The drivers of the stock market are shifting.

This thesis is very similar to what we heard in June from RBA’s Richard Bernstein. (It’s no surprise Belski and Bernstein think similarly since they were long-time colleagues at Merrill Lynch years ago.)

“One of the most frustrating statements we hear is that bull markets are impossible without price/earnings ratios expanding,” Bernstein said at the time. “History shows that this simply is not true… There have been interest rate-driven bull markets during which interest rates fall and PE multiples expand, but there have also been earnings-driven bull markets during which interest rates rise and PE multiples contract.”

Indeed, earnings growth would assuage investor concerns over bloated P/Es.

P/Es might actually not be all that stretched

One story that’s been flying under the radar is how Donald Trump’s election is impacting the outlook for earnings. Keep in mind, the “E” in forward P/Es are 12-month forecasts for earnings.

And while most strategists agree that Trump’s proposals — should they be enacted — would be a big net positive for earnings, few have actually tweaked their official published earnings estimates.

“The ‘P’ is up but the ‘E’ is effectively stale,” RBC’s Jonathan Golub said to Yahoo Finance. “[We have] a market that has a P/E lower than the stated number and an ‘E’ that’s lower than the stated number.”

In other words, this forward P/E measure that has people freaked out is actually a bit of a mirage.

Analysts are bullish on Trump, but they have yet to upgrade their official forecasts for profits.

So, what gives?

“Analysts tend to be cautious in adjusting estimates following breaking news, acting only after ascertaining company-specific impacts,” Golub said. “Investors, by contrast, are quicker to respond to incomplete information.”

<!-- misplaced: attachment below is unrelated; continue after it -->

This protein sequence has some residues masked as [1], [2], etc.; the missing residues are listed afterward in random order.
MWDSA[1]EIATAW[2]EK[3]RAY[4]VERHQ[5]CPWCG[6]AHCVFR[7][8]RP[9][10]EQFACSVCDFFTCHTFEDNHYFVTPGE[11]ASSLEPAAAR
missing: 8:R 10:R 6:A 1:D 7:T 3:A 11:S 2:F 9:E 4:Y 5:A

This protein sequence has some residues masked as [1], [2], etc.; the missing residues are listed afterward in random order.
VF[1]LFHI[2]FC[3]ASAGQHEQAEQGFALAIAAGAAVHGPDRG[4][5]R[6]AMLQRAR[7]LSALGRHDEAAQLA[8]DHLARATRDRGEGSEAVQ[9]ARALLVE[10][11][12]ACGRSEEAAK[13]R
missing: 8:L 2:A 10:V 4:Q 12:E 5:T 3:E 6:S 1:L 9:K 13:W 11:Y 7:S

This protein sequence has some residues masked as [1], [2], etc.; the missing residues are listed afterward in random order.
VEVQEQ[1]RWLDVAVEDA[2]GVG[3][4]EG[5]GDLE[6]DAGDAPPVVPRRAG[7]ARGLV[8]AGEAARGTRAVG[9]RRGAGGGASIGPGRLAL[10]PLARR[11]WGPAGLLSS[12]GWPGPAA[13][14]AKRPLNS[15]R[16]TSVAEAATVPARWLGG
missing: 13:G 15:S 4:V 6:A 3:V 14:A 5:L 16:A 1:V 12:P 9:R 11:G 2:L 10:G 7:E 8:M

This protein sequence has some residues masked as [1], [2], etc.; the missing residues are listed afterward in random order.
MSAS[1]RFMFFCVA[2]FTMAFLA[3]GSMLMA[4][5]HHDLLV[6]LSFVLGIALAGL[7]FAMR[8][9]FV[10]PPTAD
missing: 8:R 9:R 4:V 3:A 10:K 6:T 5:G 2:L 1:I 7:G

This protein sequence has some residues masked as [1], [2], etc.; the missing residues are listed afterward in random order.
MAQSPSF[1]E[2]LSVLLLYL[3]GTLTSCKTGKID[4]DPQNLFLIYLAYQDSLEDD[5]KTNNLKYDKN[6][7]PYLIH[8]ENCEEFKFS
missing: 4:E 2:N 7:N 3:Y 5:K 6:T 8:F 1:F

In other words, Golub is saying that investors are already pricing in the expectations for better earnings growth, which is driving up the “P.” Meanwhile, most analysts have yet to pull the trigger on their post-Election updated forecasts for earnings.

“This timing difference creates the false impression that valuations are stretched, and should correct as analysts catch up to the market,” Golub said.

So then, what’s taking so long?

Belski attributes this to issues within the business of forecasting where, as he says, “analysts are almost always wrong.”

“We are so afraid of being wrong that we don’t wanna be right,” Belski said, speaking to the issue of career risk. You see, there is a tendency for analysts to herd when they make forecasts. The rationale: it’s better to be wrong with everyone else than to be right at the risk of being wrong alone.

Belski and Golub have their money where their bullish mouths are. For 2017, Belski expects the S&P 500 to rally to 2,350 on EPS of $134, which is the highest EPS forecast of strategists followed by Yahoo Finance. Meanwhile, Golub is the most bullish strategist we follow with an S&P target of 2,500 target on EPS of $128.

Both Belski and Golub expect 2017 to be a year where earnings estimates are gradually revised up.


Sam Ro is managing editor at Yahoo Finance.